For more than a half-century, North American farmers have been spraying atrazine, an herbicide, on their crops — most notably corn — in the millions of pounds per year. This widespread use of the weed killer has also created no small amount of runoff, ensuring that atrazine winds up in lakes, streams and, on occasion, even drinking water, according to a recent report by Global News. “Atrazine is the number one contaminant found in drinking water in the U.S. and probably globally[,] probably in the world,” University of California-Berkeley scientist Tyrone Hayes told the news organization. The prevalence of atrazine has, over time, gotten the attention of a number of groups — and some government organizations — regarding its use and, some say, overuse. One such organization is Health Canada, which confirmed recently that atrazine could indeed make its way into local drinking water. The agency says that, “because atrazine has been classified in Group III (possibly carcinogenic to humans),” it has set an acceptable amount of 5 parts per billion in drinking water; in the U.S., that level is 3 parts per billion.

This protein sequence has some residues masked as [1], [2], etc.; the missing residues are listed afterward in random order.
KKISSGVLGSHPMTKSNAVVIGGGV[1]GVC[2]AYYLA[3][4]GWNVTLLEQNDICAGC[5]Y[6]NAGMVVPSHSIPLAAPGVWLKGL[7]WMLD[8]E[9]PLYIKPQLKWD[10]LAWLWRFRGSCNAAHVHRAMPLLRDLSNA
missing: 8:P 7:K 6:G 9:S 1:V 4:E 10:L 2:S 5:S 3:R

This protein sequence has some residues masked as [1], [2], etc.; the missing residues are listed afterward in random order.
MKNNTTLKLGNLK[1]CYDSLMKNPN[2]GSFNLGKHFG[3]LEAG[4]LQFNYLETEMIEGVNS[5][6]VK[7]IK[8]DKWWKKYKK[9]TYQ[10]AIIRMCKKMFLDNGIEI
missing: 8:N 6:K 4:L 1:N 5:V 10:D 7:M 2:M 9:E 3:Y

But the problem is that atrazine levels in drinking water can vary from place to place, with agricultural regions obviously being more at risk (though not exclusively, as atrazine contained in runoff can travel for hundreds of miles). “In areas where atrazine is used extensively, it (or its dealkylated metabolites) is one of the most frequently detected pesticides in surface and well water. Atrazine contamination has been reported in British Columbia, Nova Scotia, Prince Edward Island, Quebec, Ontario and Saskatchewan,” said Health Canada. The compound is manufactured by Syngenta, the world’s foremost agribusiness giant; the European Union banned atrazine in 2004. Nevertheless, research on the compound and its effects has continued, and not just on humans: The effects of atrazine on amphibian and other wildlife are also being studied. “Atrazine is probably the most well studied pesticide on the planet, perhaps only rivaled by DDT,” University of South Florida Prof. Jason Rohr, told Global News. More